Most people love waterfalls. It doesn’t matter if a waterfall is short or tall or is located in the forest or rocky terrain, people will travel to see waterfalls.
For one thing, their cascading water is beautiful — and somehow calming. There’s even science indicating that waterfalls give off positive energy that can relieve stress and depression while also boosting energy levels and happiness.
Picking a favorite waterfall isn’t easy because, well, they are all special. With that in mind, in no set order, here are seven stunning waterfalls in the U.S. that simply must be seen to be believed.
Yosemite National Park, California
Although Yosemite Falls has a staggering height of 2,425 feet, it actually consists of three waterfalls — Upper Yosemite Fall (1,430 feet), the middle cascades (675 feet), and Lower Yosemite Fall (320 feet), according to the National Park Service. Since the waterfall is fed by snowmelt, you’ll want to plan a visit for some time in the spring. That’s because Yosemite Falls reaches peak flow in May, but it slows to a trickle — and may even become dry — by August.
For more trip planning inspiration, be sure to check out all our Yosemite content here.
Yellowstone National Park, Wyoming
Before the Yellowstone River flows into the Grand Canyon of the Yellowstone, it first plunges over the Upper Yellowstone Falls, which are 109 feet tall. Then, a quarter of a mile later, the river goes over the spectacular Lower Yellowstone Falls, which are 308 feet high — nearly twice as high as Niagara Falls. The river eventually enters the 1,000-foot-deep Grand Canyon of the Yellowstone, which simply must be seen to be believed.
Want to learn more about vacationing at Yellowstone National Park? You can see all our Yellowstone coverage here.
Cumberland Falls State Resort Park, Kentucky
Often called the Niagara of the South, Cumberland Falls is the largest waterfall in Kentucky. What’s amazing is that mist from the waterfall creates a rainbow-like “moonbow” that is only visible on a clear night when the moon is full or nearly full. Cumberland Falls is the only place in the Western Hemisphere where this phenomenon occurs.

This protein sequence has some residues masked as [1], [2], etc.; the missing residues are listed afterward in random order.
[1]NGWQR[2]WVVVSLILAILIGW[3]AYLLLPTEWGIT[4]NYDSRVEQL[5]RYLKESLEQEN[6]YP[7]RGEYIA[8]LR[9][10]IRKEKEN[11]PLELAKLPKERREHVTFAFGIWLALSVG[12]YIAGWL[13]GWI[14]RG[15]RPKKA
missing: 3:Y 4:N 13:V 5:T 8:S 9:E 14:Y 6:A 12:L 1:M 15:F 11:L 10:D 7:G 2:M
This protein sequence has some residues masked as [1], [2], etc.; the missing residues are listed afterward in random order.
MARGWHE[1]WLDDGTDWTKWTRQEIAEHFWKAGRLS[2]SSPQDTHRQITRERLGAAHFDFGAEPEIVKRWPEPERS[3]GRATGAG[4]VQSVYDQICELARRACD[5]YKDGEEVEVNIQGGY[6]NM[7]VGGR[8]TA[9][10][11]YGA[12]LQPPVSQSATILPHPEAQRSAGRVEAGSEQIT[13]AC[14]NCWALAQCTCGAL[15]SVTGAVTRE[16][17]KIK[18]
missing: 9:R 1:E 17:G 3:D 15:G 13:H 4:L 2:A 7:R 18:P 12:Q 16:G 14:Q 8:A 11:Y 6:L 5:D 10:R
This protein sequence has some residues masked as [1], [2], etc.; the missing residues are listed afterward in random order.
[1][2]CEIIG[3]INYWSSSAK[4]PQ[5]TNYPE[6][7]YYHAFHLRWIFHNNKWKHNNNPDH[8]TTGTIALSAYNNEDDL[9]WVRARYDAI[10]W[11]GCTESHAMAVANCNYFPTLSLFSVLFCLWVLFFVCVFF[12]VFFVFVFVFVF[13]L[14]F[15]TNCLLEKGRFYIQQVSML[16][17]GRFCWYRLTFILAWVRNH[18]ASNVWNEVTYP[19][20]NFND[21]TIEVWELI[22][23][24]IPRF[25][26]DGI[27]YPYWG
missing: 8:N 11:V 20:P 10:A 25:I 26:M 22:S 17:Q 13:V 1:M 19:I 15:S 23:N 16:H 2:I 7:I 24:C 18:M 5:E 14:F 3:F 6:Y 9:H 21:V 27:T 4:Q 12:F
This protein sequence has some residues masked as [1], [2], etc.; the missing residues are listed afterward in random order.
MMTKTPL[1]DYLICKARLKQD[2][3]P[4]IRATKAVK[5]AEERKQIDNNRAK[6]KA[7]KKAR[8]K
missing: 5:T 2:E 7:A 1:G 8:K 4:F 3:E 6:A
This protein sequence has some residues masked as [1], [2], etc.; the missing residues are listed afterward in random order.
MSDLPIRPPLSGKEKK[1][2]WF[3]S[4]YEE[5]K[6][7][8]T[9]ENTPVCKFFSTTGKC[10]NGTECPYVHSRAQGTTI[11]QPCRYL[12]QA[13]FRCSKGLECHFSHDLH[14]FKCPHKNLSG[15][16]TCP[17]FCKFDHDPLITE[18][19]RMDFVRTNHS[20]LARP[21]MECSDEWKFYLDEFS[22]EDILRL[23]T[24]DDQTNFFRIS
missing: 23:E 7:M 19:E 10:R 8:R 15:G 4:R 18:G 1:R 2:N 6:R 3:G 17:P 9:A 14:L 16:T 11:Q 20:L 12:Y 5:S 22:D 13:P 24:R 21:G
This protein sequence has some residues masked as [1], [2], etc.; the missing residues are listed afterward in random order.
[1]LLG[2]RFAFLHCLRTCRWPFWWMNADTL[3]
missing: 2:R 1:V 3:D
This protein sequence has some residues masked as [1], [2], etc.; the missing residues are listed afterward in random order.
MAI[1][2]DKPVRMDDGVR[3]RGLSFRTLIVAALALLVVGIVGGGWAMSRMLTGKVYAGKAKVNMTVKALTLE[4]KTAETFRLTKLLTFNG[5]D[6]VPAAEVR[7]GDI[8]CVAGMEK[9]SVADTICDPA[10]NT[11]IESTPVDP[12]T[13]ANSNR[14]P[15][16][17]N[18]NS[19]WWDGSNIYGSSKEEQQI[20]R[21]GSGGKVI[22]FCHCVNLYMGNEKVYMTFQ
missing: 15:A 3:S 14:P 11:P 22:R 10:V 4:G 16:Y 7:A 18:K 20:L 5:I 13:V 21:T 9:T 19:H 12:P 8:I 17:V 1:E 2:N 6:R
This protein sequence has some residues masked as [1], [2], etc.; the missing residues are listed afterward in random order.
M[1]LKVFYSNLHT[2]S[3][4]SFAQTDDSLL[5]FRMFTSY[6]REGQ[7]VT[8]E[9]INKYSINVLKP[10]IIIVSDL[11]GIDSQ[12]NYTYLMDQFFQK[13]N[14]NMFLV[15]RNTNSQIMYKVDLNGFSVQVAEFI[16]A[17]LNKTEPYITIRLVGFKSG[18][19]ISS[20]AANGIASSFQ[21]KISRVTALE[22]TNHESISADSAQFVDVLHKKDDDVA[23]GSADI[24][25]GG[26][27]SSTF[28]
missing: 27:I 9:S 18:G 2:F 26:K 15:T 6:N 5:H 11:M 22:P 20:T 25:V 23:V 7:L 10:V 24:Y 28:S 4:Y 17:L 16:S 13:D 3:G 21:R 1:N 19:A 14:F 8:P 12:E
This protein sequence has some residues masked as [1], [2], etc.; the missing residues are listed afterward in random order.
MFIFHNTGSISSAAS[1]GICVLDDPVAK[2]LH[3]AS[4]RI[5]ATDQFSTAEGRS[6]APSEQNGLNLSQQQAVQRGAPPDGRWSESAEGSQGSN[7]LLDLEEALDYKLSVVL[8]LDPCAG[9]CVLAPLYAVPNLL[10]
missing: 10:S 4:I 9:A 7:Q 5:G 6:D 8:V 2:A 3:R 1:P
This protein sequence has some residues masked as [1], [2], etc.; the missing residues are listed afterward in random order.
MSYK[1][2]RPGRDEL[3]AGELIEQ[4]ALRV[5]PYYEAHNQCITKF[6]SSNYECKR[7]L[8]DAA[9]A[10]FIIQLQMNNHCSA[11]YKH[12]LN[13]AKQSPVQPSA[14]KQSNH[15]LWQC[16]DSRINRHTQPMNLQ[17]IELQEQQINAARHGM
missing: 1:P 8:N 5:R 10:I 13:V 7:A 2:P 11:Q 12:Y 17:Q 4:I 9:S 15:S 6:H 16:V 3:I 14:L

For more information about things to do in Kentucky, check out this coverage.
Columbia River Gorge, Oregon
After about a 30-minute drive east from Portland, you’ll reach Multnomah Falls. At 611 feet tall, the falls are the tallest in Oregon. According to Native American lore, “Multnomah Falls was created to win the heart of a young princess who wanted a hidden place to bathe.”
For more information, be sure to read How To Visit Multnomah Falls In Oregon.
Akaka Falls State Park, Hawaii
This state park gets its name from Akaka Falls, a 442-foot waterfall that plunges into a stream-eroded gorge. You can only see the waterfall after taking a 0.4-mile self-guided hike from the parking lot, but the walk is worth it. Along the way, you’ll walk through lush tropical vegetation.
Want more on getting outdoors on the islands? Consider our picks for The Most Stunning Hikes In Hawaii.
Nantahala National Forest, North Carolina
With a height of 811 feet, Whitewater Falls is the highest waterfall east of the Rocky Mountains. The upper falls — 60 miles from downtown Asheville in the Nantahala National Forest — plunge 411 feet. The lower falls, across the state line in South Carolina, drop another 400 feet.
For more about the area, here’s all our North Carolina coverage.
Niagara Falls State Park, New York
No list of waterfalls can be complete without including the iconic Niagara Falls. As you may already know, there actually are three waterfalls that combine to form Niagara Falls. The American Falls and Bridal Veil Falls are on the U.S. side of the Niagara River, while Horseshoe Falls is on the Canadian side of the river. Together, they form the second largest waterfall in the world, with an astounding 3,160 tons of water plunging over the falls every second.
Want to learn more about Niagara Falls? Check out our Niagara Falls coverage for more information.